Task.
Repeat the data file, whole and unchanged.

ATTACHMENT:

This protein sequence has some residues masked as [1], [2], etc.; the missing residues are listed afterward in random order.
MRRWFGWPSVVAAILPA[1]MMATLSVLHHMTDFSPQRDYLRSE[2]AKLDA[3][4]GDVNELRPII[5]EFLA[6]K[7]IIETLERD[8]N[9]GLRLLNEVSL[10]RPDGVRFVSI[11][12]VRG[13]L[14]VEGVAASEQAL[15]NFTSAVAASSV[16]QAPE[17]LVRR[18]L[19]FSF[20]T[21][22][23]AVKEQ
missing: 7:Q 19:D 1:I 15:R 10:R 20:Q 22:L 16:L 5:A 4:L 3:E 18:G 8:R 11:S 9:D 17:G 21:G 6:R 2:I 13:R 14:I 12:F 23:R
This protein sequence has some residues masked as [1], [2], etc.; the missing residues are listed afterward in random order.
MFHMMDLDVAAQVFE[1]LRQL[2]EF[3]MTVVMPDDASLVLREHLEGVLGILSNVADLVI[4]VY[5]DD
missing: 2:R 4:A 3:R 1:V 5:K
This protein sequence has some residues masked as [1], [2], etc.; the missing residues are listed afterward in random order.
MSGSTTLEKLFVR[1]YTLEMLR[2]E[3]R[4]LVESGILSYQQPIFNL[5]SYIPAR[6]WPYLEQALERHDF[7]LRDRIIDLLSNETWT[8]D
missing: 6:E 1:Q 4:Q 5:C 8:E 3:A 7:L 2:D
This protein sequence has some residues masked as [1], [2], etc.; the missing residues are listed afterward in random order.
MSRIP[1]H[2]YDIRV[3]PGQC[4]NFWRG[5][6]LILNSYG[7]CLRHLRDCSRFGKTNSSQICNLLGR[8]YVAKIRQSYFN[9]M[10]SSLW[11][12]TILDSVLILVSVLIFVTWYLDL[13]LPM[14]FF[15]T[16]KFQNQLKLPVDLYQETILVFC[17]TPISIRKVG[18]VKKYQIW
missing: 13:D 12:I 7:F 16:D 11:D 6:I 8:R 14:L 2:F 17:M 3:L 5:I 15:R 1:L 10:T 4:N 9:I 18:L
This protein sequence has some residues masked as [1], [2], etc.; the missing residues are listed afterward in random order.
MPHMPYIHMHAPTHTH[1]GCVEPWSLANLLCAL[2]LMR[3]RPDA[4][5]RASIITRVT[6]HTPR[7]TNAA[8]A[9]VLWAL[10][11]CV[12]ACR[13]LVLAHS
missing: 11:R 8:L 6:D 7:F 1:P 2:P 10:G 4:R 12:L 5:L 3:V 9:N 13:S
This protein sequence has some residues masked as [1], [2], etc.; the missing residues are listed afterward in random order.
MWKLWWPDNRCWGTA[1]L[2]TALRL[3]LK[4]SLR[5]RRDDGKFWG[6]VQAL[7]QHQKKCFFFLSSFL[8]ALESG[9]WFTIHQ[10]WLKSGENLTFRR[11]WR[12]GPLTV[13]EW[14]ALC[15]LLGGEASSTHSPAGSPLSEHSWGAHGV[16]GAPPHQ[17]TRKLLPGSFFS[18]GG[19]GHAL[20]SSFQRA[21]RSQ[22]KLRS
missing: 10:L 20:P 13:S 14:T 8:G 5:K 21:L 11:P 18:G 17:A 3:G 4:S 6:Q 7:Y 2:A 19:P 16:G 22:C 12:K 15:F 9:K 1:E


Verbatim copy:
This protein sequence has some residues masked as [1], [2], etc.; the missing residues are listed afterward in random order.
MRRWFGWPSVVAAILPA[1]MMATLSVLHHMTDFSPQRDYLRSE[2]AKLDA[3][4]GDVNELRPII[5]EFLA[6]K[7]IIETLERD[8]N[9]GLRLLNEVSL[10]RPDGVRFVSI[11][12]VRG[13]L[14]VEGVAASEQAL[15]NFTSAVAASSV[16]QAPE[17]LVRR[18]L[19]FSF[20]T[21][22][23]AVKEQ
missing: 7:Q 19:D 1:I 15:R 10:R 20:Q 22:L 16:L 5:A 4:L 3:E 18:G 8:R 11:S 9:D 17:G 21:G 6:R 2:I 13:R 14:I 12:F 23:R
This protein sequence has some residues masked as [1], [2], etc.; the missing residues are listed afterward in random order.
MFHMMDLDVAAQVFE[1]LRQL[2]EF[3]MTVVMPDDASLVLREHLEGVLGILSNVADLVI[4]VY[5]DD
missing: 2:R 4:A 3:R 1:V 5:K
This protein sequence has some residues masked as [1], [2], etc.; the missing residues are listed afterward in random order.
MSGSTTLEKLFVR[1]YTLEMLR[2]E[3]R[4]LVESGILSYQQPIFNL[5]SYIPAR[6]WPYLEQALERHDF[7]LRDRIIDLLSNETWT[8]D
missing: 6:E 1:Q 4:Q 5:C 8:E 3:A 7:L 2:D
This protein sequence has some residues masked as [1], [2], etc.; the missing residues are listed afterward in random order.
MSRIP[1]H[2]YDIRV[3]PGQC[4]NFWRG[5][6]LILNSYG[7]CLRHLRDCSRFGKTNSSQICNLLGR[8]YVAKIRQSYFN[9]M[10]SSLW[11][12]TILDSVLILVSVLIFVTWYLDL[13]LPM[14]FF[15]T[16]KFQNQLKLPVDLYQETILVFC[17]TPISIRKVG[18]VKKYQIW
missing: 13:D 12:I 7:F 16:D 11:D 6:I 8:R 14:L 2:F 17:M 3:L 5:I 15:R 1:L 10:T 4:N 9:I 18:L
This protein sequence has some residues masked as [1], [2], etc.; the missing residues are listed afterward in random order.
MPHMPYIHMHAPTHTH[1]GCVEPWSLANLLCAL[2]LMR[3]RPDA[4][5]RASIITRVT[6]HTPR[7]TNAA[8]A[9]VLWAL[10][11]CV[12]ACR[13]LVLAHS
missing: 11:R 8:L 6:D 7:F 1:P 2:P 10:G 4:R 12:L 5:L 3:V 9:N 13:S
This protein sequence has some residues masked as [1], [2], etc.; the missing residues are listed afterward in random order.
MWKLWWPDNRCWGTA[1]L[2]TALRL[3]LK[4]SLR[5]RRDDGKFWG[6]VQAL[7]QHQKKCFFFLSSFL[8]ALESG[9]WFTIHQ[10]WLKSGENLTFRR[11]WR[12]GPLTV[13]EW[14]ALC[15]LLGGEASSTHSPAGSPLSEHSWGAHGV[16]GAPPHQ[17]TRKLLPGSFFS[18]GG[19]GHAL[20]SSFQRA[21]RSQ[22]KLRS
missing: 10:L 20:P 13:S 14:T 8:G 5:K 21:L 11:P 18:G 17:A 3:G 4:S 6:Q 7:Y 2:A 19:P 16:G 22:C 12:K 15:F 9:K 1:E